Maurice FitzGerald

From A Compendium of Irish Biography, 1878

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FitzGerald, Maurice, one of the most prominent of the Anglo-Norman invaders of Ireland, was a son of Nesta, a Welsh princess [See NESTA], and Gerald FitzWalter, grandson of Lord Otho, an honorary Baron of England, said to have been descended from the Gherardini of Florence. [The Gherardini pedigree will be found in the Kilkenny Archaeological Journal for 1877.] His descendants are consequently styled Geraldines, as well as FitzGeralds.

When Dermot MacMurrough was returning home, after having arranged with Strongbow for a descent on Ireland, he was hospitably received by David FitzGerald, Bishop of St. David's. The Bishop proposed to Dermot that his brother Maurice and his half-brother FitzStephen should join him with a body of troops in the spring, and gain a footing in the country, while Strongbow was getting together his larger armament. Dermot gladly accepted the offer, and agreed to give them two cantreds of land, and the town of Wexford. In May 1169 FitzStephen landed at Bagenbun with 400 archers and men-at-arms, and marched against Wexford, which he took by assault. Soon after FitzGerald arrived at Wexford with two ships, having on board 10 knights, 30 men-at-arms, and about 100 archers.

Dermot, having vested his allies with the lordship of the town, marched to attack Dublin with FitzGerald, while FitzStephen remained to build a castle at Ferry carrick, near Wexford. After exacting hostages from the Danish King of Dublin, Dermot, thinking Strongbow had given up his projected expedition, offered his daughter Eva in marriage to FitzGerald or FitzStephen, if they would bring over a force sufficient to subdue the island; but they being married declined the offer, and on Strongbow's arrival at Waterford, Eva was married to him. In 1171 Maurice and Strongbow were in Dublin, when it was besieged by Roderic O'Conor at the head of 30,000 men, and the harbour blockaded by a Manx fleet. FitzStephen was at the same time besieged by the Irish at Ferrycarrick.

At a council of war, Cambrensis represents Maurice as making the following speech: "We have not come so far, comrades, for pleasure and rest, but to try the chances of fortune, and under peril of our heads to meet the forces of the enemy. For such is the mutability of human affairs, that as the setting of the sun follows its rising, and the light in the east dispels the darkness of the west, so we, on whom fortune has hitherto conferred glory and plenty, are now beleaguered by land and sea, and are even in want of provision; for neither the sea brings succour, nor would the hostile fleets permit it to reach us. FitzStephen, also, whose courage and noble daring opened to us the way into this island, is now with his small force besieged by a hostile nation. What should we, therefore, wait for? Though English to the Irish, we are as Irish to the English; for this island does not show us greater hatred than that. So away with delays and inactivity; for fortune favours the bold, and the fear of scarcity will give strength to our men. Let us attack the enemy manfully; though few in number, we are brave, well-armed, and accustomed to hardship and to victory, and will terrify the ill-armed and unwarlike multitude." This advice was adopted. Next morning at daybreak the Anglo-Normans attacked the headquarters of Roderic at Finglas, routed him, and then marched to the relief of FitzStephen — too late, however, to prevent his falling into the hands of the Irish. In April 1172, Henry II., on his departure for England, appointed FitzGerald and FitzStephen Wardens of Dublin, under Hugh de Lacy.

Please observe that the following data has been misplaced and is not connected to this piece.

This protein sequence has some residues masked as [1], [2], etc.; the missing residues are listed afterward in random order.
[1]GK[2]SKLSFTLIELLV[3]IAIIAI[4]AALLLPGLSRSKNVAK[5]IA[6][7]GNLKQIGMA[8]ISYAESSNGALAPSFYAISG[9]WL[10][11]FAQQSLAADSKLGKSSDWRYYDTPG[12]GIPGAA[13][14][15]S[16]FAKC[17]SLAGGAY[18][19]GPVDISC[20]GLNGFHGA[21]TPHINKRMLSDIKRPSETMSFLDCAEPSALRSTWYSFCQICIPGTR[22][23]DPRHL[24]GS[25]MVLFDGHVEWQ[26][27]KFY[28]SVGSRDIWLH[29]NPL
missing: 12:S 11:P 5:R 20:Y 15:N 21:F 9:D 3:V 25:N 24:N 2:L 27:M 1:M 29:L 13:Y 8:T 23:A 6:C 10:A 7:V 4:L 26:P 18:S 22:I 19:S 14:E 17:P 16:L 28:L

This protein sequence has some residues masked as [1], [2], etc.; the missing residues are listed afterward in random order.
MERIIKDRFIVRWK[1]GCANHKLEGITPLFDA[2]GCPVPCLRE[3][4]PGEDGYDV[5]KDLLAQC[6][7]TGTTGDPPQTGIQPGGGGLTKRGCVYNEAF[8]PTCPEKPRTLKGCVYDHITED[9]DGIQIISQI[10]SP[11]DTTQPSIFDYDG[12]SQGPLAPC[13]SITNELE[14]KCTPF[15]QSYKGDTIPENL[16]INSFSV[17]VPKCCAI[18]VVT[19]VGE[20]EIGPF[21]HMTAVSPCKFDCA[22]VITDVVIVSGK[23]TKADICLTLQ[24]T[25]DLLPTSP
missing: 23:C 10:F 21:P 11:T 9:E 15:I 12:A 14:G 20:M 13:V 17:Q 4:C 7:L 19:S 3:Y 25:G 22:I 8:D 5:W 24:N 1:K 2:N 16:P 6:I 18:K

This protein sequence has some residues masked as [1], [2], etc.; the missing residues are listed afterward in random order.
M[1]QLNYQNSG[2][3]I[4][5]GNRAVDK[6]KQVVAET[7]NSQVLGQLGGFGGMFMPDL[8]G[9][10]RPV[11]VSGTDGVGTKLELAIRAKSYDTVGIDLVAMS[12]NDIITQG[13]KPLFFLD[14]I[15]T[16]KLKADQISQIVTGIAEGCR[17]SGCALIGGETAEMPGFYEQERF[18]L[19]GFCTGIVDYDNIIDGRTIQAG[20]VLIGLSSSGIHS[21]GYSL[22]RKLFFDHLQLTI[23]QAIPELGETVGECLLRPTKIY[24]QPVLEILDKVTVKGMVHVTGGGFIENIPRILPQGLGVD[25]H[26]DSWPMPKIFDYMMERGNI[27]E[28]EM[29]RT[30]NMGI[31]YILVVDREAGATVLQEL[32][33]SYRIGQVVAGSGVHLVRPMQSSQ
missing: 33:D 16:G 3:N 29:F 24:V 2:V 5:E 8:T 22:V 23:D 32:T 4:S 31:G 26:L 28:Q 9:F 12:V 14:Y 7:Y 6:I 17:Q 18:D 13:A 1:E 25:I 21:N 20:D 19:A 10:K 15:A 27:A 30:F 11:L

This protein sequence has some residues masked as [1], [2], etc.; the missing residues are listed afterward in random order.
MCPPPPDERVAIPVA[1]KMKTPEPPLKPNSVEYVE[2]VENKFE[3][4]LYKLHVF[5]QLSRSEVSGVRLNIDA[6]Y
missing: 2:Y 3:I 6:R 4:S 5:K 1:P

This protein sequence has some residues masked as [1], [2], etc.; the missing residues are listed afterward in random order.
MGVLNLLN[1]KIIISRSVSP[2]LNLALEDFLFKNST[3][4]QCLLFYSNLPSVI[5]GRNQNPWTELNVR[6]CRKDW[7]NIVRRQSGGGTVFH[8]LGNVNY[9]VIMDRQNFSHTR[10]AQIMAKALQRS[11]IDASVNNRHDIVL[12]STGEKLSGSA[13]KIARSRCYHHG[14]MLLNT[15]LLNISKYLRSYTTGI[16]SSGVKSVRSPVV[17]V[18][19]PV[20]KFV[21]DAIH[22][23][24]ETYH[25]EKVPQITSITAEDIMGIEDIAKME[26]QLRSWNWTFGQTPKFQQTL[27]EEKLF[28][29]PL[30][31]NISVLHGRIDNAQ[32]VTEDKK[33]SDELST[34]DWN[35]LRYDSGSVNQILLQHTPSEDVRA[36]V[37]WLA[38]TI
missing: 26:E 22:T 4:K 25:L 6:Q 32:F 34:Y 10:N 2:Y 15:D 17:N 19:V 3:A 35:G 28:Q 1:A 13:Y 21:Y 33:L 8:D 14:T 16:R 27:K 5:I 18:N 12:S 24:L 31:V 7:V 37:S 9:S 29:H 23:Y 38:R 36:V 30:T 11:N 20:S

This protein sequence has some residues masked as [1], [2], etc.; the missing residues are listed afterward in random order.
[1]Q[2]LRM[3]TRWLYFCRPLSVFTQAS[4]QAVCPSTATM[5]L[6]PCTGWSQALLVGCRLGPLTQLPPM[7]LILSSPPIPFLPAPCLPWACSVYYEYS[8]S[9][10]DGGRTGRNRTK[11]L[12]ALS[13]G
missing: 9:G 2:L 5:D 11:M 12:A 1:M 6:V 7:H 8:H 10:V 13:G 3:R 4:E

It was FitzGerald who saved De Lacy's life in the encounter with O'Rourke at the Hill of Ward. On the recall of De Lacy in 1173, FitzGerald retired to Wales, in consequence of misunderstandings with Strongbow. In 1176 matters were arranged between them, and he was made a grant of the barony of Offaly, and the territory of Offelan, comprising the present towns of Maynooth and Naas. He was given the castle of Wicklow in return for his share of Wexford, appropriated with other towns by the King. In September 1177 he died at Wexford, and was buried in the Abbey of Grey Friars, without the walls of the town. According to Lodge, his death was "not without much sorrow of all his friends, and much harm and loss to the English interest in Ireland. He was a man witty and manful; a truer man, nor steadfaster, for constancy, fidelity, and love, left he none in Ireland." Cambrensis thus describes him: "Maurice was indeed an honourable and modest man, with a face sun-burnt and well-looking, of middle height; a man well modelled in mind and body; a man of innate goodness; desiring rather to be than to seem good. A man of few words, but full of weight, having more of the heart than of the mouth, more of reason than of volubility, more wisdom than eloquence; and yet, when it was required, earnest to the purpose. In military affairs valiant, and second to few in activity; neither impetuous nor rash, but circumspect in attack, and resolute in defence; a sober, modest, and chaste man; constant, trusty, and faithful; a man not altogether without fault, yet not spotted with any notorious or great crime." One of his sons, Thomas, surnamed the "Great," was ancestor of the Desmond FitzGeralds. [See DESMONDS.]

Sources

202. Kildare, The Earls of, and their Ancestors: from 1057 to 1773, with Supplement: Marquis of Kildare. 2 vols. Dublin, 1858-'62.

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